Newsletter No. 116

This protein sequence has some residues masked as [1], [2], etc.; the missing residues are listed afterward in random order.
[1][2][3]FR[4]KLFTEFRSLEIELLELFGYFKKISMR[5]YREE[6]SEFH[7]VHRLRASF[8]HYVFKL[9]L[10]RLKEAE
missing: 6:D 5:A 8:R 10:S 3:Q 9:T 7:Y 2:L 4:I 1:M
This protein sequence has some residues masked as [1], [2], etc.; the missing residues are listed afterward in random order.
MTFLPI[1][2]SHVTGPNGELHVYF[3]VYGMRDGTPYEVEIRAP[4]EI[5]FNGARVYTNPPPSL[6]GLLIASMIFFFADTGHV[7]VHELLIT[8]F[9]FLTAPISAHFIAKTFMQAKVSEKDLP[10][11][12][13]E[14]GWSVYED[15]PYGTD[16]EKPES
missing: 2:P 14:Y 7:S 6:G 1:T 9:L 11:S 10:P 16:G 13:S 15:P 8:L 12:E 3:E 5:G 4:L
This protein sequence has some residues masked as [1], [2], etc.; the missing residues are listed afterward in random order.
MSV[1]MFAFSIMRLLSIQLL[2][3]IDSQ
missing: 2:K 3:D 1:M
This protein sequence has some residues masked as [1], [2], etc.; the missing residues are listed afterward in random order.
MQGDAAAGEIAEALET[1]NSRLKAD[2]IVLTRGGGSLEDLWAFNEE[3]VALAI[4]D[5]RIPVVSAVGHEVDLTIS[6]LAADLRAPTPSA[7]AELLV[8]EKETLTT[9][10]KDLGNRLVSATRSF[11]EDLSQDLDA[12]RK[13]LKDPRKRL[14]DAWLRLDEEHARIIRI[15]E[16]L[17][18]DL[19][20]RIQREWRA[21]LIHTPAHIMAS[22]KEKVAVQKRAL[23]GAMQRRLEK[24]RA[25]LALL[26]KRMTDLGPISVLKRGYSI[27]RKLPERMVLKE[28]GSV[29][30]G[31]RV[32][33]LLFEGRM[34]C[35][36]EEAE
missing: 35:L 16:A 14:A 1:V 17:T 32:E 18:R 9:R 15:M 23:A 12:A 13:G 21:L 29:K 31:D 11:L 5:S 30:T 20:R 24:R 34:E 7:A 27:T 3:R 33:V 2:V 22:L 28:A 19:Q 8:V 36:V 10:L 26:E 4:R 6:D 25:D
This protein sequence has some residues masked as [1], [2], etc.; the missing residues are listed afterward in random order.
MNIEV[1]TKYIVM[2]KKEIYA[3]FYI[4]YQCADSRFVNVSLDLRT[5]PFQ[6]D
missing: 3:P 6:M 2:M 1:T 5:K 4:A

2 No. 116 19th November 1997 CUHK Newsletter ED Of f icial Addresses Local Education in College Talk O n 15th October, Mr. Kwan Ting- fai, deputy director of the Hong Kong Education Department, spoke on the development of quality education in Hong Kong in a speech entitled 'Innovative Teaching Methods and Management: Promote Excellence in Hong Kong's Education' during the Chung Chi College Life Luncheon Gathering. Mr. Kwan expounded the government's education policy to provide quality education, ensure the full development of individual potential, and equip young people for future challenges, and pointed out that the University Grants Committee will work with tertiary institutions to identify their respective strengths for further development into areas of excellence. He also stressed the importance of competence in information technology and in language, for teachers and students alike. The Opening o f Weiyuan LakeMarks Chung Chi's 46th Birthday (From right) Prof. Rance P.L Lee, head of Chung Chi College; Prof. Stella So, chairperson of the College Staff Club; Prof. Arthur Li, vice chancellor; Mr. George Hung, chairman of the College Board of Trustees; and Mr. Ma Yue Kit, chairman of the College Student Union, on the new Qu bridge over Weiyuan Lake The official re-opening ofthe Lily Pond on the Chung Chi campus on the afternoon of 31st October was one of the highlights ofthe College's 46th anniversary celebrations. Long a well-known picturesque spot in the University, the pond and its surroundings recently underwent a facelift and has now been renamed Weiyuan Lake. Officiating at the reopening ceremony was vice- chancellor of the University, Prof. Arthur K.C. Li. Other celebration activities held on the same day included a thanksgiving service held in the college chapel, with Mr. Andrew So, the Ombudsman, as the guest speaker. He gave a clear description of the history and future of the ombudsman system, and the duties vested in the ombudsman. During the service, Mr. George H.C. Hung, chairman of the college Board of Trustees, presented major scholarships and other awards to students in recognition oftheir academic and extracurricular achievements. At the end of the service, Mr. Clarence Chang, president of the Chung Chi College Alumni Association, presented a souvenir to the college. In the afternoon, the College Student Union organized a round-the- campus run and a singing contest. The traditional Feast for Thousands was held in the evening in the Lingnan Stadium. New Director of the Environmental Science Programme In the 1997-98 academic year, several academics assume department headship or programme directorship for the first time. They include Prof. Jimmy Yu (environmental science programme) and Prof. Jack C. Y. Cheng (orthopaedics and traumatology). The CUHK Newsletter spoke to themabout their plans and vision, and the following is Prof. Yu's interview. Prof. Cheng's views will be presented in December. Interviews of three other new department heads were conducted in Chinese, and have already been carried on the Chinese pages of the newsletter. More Ne two r k i ng & Publicity Required New director of the Environmental Science Programme, Prof. Jimmy Yu believes that the programme needs greater exposure to the public. To this end, he and other staff members of the programme are organizing a consultative committee which draws its members from senior officials of the government's Environmental Protection Department, managers of consultancy firms, and academics from the world over who are experienced in research and teaching related to the environment. 'We hope the committee will help us build a network to facilitate academic exchange and to open up more career opportunities for our graduates,' he said. The committee will have its first meeting, Prof. Yu hopes, at the end of the year. A Multidisciplinary Programme Established in 1994-95, the programme has been fairing well in its three years of existence. It takes in approximately 30 students each year, and so far, most graduates have found jobs related directly or indirectly to environmental science, while others have taken up postgraduate studies. Part of the credit goes to the programme's solid curriculum and dedicated teachers. Its curriculum, which includes studies in environmental chemistry, environmental biology, conservation, biochemical toxicology, and environmental impact assessment, is taught mainly by six teachers from the departments of biochemistry, biology, and chemistry. Prof. Yu, for example, belongs also to the Department of Chemistry. The core courses are complemented by courses on other subjects including ecology, geography, and statistics, taught by teachers from the relevant departments. 'We hope to give students a strong foundation to enable them to develop fully and comprehensively. Environmental science is a practical subject. We need to ensure that the curriculum is synchronous with society's needs and changes. That's why we constantly review our curriculum,' said Prof. Yu. To encourage specialized research in environmental science, Prof. Yu is painstakingly paving the way for the launch of a Ph.D. programme in 1998- 99. Pros and Cons of Being Young Virtually all academic units and departments of Hong Kong's tertiary institutions are faced with two problems: space and resources. Being a young and expanding programme, the Environmental Science Programme probably feels the effect of these universal problems even more acutely. 'Research laboratory space is extremely tight at present,' said Prof. Yu, 'and it will worsen as we expand the postgraduate programme.' To build up its technological capacity, the programme has procured some advanced equipment over the past few years. Additional resources, however, are crucial to the maintenance of the equipment. As the programme is organized by the departments of biochemistry, biology, and chemistry, its funds are also allocated via the three departments, which means it enjoys little financial independence. Being young, however, has its merits. Prof. Yu pointed out, 'We're a young programme taught by relatively young staff members. We are open- minded and highly adaptable, hence there should be few in the way of obstacles when changes need to be introduced. And because we're young and few in number, we get along very smoothly.' New Director Ready to Take Up the Challenge Prof. Yu joined the University in August 1995. He first became involved with the Environmental Science Programme in 1993 when he spent his sabbatical at the University. He 'feels lucky' to belong to both the Department of Chemistry and the Environmental Science Programme as he has received 'strongsupport in pursuing excellence in research and teaching from both.' Prof. Yu's research interests lie in environmental monitoring and waste treatment, as well as treatment technology. Although the duties of programme director will leave him less time for research, Prof. Yu is prepared for it. 'I knew when I agreed to take on the job what it entails. My research is on the right track, so I can delegate part of my work to my research assistants. I don't know yet whether I'll find the work load heavy. I just hope it will turn out to be a rewarding experience in the end,' concluded Prof. Yu placidly. Piera Chen